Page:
Micah Van der Ryn

Grant Type

Hunt Postdoctoral Fellowship

Institutional Affiliation

American Samoa Community College

Grant number

Gr. 9320

Approve Date

October 4, 2016

Project Title

Van der Ryn, Dr. Micah G., American Samoa Community Col., Pago Pago, American Samoa - To aid research and writing on 'Circles to Squares: Houses and the Habitus of Culture and Change in Samoa' - Hunt Postdoctoral Fellowship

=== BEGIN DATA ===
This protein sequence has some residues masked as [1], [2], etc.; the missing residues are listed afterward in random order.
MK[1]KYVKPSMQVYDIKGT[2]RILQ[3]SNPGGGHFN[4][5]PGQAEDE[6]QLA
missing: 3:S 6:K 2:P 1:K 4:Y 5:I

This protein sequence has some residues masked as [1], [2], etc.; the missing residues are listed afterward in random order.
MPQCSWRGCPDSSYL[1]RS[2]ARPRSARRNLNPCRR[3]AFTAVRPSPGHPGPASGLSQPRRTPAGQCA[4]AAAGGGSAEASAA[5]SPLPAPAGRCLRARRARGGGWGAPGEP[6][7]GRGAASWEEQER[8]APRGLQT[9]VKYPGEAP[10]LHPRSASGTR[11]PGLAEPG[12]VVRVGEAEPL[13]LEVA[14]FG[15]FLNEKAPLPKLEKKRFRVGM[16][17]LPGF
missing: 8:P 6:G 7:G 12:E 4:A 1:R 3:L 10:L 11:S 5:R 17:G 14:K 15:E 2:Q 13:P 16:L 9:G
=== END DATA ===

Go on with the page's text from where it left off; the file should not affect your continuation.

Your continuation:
DR. MICAH VAN DER RYN, American Samoa Community College, was awarded a Hunt Postdoctoral Fellowship in October 2016 to aid research and writing on ‘Circles to Squares: Houses and the Habitus of Culture and Change in Samoa.’ Based on four years of PhD fieldwork in villages of both American Samoa and Samoa and longer-range observations starting from 1972 when the author lived for six weeks with a Samoan family in a village of Western Samoa, this book takes the ontological turn in ethnographically investigating key questions about the agentive, mutually constitutive relationship between built forms and space and the sociocultural forms of producing, inhabiting, and valuing those forms and spaces. How changing architecture and changing society inter-relate within a changing Samoa ‘ localized to transnationalized ‘ constitutes a core empirical question. Over the fellowship year the author has worked to revise the original thesis in numerous ways. A new opening chapter provides an overarching perspective, demonstrating the importance of the core questions to both anthropology and to humanity more generally. It also provides a personal narrative from which these questions develop ‘ starting with growing up in Berkeley in the 1960s as the son of radical, pioneering ecological architect, Sim Van der Ryn, then solo trip at the age of eleven to Samoa to live for several months with a Samoan family in their village. This self-reflective thread becomes a natural integral, non-disruptive thread within the ethnography as marriage, children, employment and bestowal of a Samoan chieftain title draws the author increasingly into the fold of a transnational Samoan society.